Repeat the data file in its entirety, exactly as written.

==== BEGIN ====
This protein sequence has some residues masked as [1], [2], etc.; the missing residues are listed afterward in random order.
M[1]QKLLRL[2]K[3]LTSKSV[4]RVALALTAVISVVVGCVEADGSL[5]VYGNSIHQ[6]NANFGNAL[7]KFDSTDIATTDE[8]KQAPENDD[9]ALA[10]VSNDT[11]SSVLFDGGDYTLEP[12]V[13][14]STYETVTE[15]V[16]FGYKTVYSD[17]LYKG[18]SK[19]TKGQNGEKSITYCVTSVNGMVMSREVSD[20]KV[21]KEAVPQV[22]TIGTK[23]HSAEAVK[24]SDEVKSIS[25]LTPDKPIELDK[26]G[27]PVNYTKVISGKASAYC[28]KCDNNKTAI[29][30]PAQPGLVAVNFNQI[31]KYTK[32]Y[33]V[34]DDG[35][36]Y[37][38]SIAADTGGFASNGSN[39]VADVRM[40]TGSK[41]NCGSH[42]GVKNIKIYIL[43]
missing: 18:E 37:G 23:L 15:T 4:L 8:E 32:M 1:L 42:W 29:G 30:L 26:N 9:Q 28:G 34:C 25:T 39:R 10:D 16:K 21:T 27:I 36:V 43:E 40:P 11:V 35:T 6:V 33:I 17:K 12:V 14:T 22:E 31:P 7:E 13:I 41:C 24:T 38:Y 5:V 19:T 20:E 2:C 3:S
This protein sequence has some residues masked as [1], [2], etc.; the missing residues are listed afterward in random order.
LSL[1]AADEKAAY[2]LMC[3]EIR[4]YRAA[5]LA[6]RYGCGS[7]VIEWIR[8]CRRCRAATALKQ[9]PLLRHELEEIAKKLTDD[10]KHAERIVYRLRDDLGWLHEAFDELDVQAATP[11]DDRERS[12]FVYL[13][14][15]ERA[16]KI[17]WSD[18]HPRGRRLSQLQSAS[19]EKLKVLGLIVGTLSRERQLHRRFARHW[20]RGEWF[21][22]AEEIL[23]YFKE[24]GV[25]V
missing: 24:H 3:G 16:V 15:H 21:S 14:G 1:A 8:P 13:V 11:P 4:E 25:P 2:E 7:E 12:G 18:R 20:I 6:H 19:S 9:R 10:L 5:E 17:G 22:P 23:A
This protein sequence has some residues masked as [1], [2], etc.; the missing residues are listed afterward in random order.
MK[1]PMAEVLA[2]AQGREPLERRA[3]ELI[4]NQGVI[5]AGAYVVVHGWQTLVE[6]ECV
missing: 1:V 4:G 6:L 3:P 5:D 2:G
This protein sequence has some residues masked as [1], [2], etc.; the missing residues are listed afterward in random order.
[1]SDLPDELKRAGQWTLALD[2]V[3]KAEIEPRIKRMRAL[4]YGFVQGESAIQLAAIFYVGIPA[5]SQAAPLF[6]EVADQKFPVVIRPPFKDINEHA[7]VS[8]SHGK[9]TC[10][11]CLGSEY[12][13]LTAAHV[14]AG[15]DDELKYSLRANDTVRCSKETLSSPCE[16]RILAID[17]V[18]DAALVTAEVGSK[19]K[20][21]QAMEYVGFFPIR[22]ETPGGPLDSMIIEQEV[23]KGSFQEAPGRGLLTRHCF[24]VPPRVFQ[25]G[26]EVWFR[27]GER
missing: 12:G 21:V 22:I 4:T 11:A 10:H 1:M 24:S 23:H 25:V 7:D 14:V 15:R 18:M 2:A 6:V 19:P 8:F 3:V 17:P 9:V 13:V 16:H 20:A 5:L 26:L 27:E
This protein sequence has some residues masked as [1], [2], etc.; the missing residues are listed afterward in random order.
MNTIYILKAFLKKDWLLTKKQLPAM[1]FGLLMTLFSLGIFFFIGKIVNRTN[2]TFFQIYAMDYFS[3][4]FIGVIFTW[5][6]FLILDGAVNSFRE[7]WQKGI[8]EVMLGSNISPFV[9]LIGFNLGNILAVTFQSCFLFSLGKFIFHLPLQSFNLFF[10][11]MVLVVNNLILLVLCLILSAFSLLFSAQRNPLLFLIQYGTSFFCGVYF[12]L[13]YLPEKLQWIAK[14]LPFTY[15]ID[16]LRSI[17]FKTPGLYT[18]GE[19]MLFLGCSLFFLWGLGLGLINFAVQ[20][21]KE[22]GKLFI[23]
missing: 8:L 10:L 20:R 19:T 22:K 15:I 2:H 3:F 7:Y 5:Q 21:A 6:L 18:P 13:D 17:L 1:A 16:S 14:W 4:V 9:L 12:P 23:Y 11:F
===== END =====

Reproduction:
This protein sequence has some residues masked as [1], [2], etc.; the missing residues are listed afterward in random order.
M[1]QKLLRL[2]K[3]LTSKSV[4]RVALALTAVISVVVGCVEADGSL[5]VYGNSIHQ[6]NANFGNAL[7]KFDSTDIATTDE[8]KQAPENDD[9]ALA[10]VSNDT[11]SSVLFDGGDYTLEP[12]V[13][14]STYETVTE[15]V[16]FGYKTVYSD[17]LYKG[18]SK[19]TKGQNGEKSITYCVTSVNGMVMSREVSD[20]KV[21]KEAVPQV[22]TIGTK[23]HSAEAVK[24]SDEVKSIS[25]LTPDKPIELDK[26]G[27]PVNYTKVISGKASAYC[28]KCDNNKTAI[29][30]PAQPGLVAVNFNQI[31]KYTK[32]Y[33]V[34]DDG[35][36]Y[37][38]SIAADTGGFASNGSN[39]VADVRM[40]TGSK[41]NCGSH[42]GVKNIKIYIL[43]
missing: 18:E 37:G 23:L 15:T 4:L 8:E 32:M 1:L 42:W 29:G 30:L 26:N 9:Q 28:G 34:C 25:T 39:R 10:D 16:K 21:T 27:I 36:V 43:E 40:P 11:V 35:T 6:V 33:I 17:K 12:V 14:T 22:E 31:P 7:E 13:I 41:C 24:T 38:Y 5:V 19:T 20:E 2:C 3:S
This protein sequence has some residues masked as [1], [2], etc.; the missing residues are listed afterward in random order.
LSL[1]AADEKAAY[2]LMC[3]EIR[4]YRAA[5]LA[6]RYGCGS[7]VIEWIR[8]CRRCRAATALKQ[9]PLLRHELEEIAKKLTDD[10]KHAERIVYRLRDDLGWLHEAFDELDVQAATP[11]DDRERS[12]FVYL[13][14][15]ERA[16]KI[17]WSD[18]HPRGRRLSQLQSAS[19]EKLKVLGLIVGTLSRERQLHRRFARHW[20]RGEWF[21][22]AEEIL[23]YFKE[24]GV[25]V
missing: 24:H 3:G 16:V 15:H 21:S 14:G 1:A 8:P 13:V 11:P 4:E 25:P 2:E 7:E 12:G 18:R 20:I 6:H 19:S 9:R 10:L 5:E 17:G 22:P 23:A
This protein sequence has some residues masked as [1], [2], etc.; the missing residues are listed afterward in random order.
MK[1]PMAEVLA[2]AQGREPLERRA[3]ELI[4]NQGVI[5]AGAYVVVHGWQTLVE[6]ECV
missing: 1:V 4:G 6:L 3:P 5:D 2:G
This protein sequence has some residues masked as [1], [2], etc.; the missing residues are listed afterward in random order.
[1]SDLPDELKRAGQWTLALD[2]V[3]KAEIEPRIKRMRAL[4]YGFVQGESAIQLAAIFYVGIPA[5]SQAAPLF[6]EVADQKFPVVIRPPFKDINEHA[7]VS[8]SHGK[9]TC[10][11]CLGSEY[12][13]LTAAHV[14]AG[15]DDELKYSLRANDTVRCSKETLSSPCE[16]RILAID[17]V[18]DAALVTAEVGSK[19]K[20][21]QAMEYVGFFPIR[22]ETPGGPLDSMIIEQEV[23]KGSFQEAPGRGLLTRHCF[24]VPPRVFQ[25]G[26]EVWFR[27]GER
missing: 12:G 21:V 22:I 4:T 11:A 10:H 1:M 24:S 23:H 25:V 7:D 14:V 15:R 18:M 2:A 6:V 19:P 8:F 3:V 17:P 9:V 13:V 16:H 20:A 5:L 26:L 27:E
This protein sequence has some residues masked as [1], [2], etc.; the missing residues are listed afterward in random order.
MNTIYILKAFLKKDWLLTKKQLPAM[1]FGLLMTLFSLGIFFFIGKIVNRTN[2]TFFQIYAMDYFS[3][4]FIGVIFTW[5][6]FLILDGAVNSFRE[7]WQKGI[8]EVMLGSNISPFV[9]LIGFNLGNILAVTFQSCFLFSLGKFIFHLPLQSFNLFF[10][11]MVLVVNNLILLVLCLILSAFSLLFSAQRNPLLFLIQYGTSFFCGVYF[12]L[13]YLPEKLQWIAK[14]LPFTY[15]ID[16]LRSI[17]FKTPGLYT[18]GE[19]MLFLGCSLFFLWGLGLGLINFAVQ[20][21]KE[22]GKLFI[23]
missing: 8:L 10:L 20:R 19:T 22:K 15:I 2:H 3:F 7:Y 5:Q 21:A 6:L 18:P 13:D 17:L 1:A 16:S 14:W 4:V 9:L 12:P 23:Y 11:F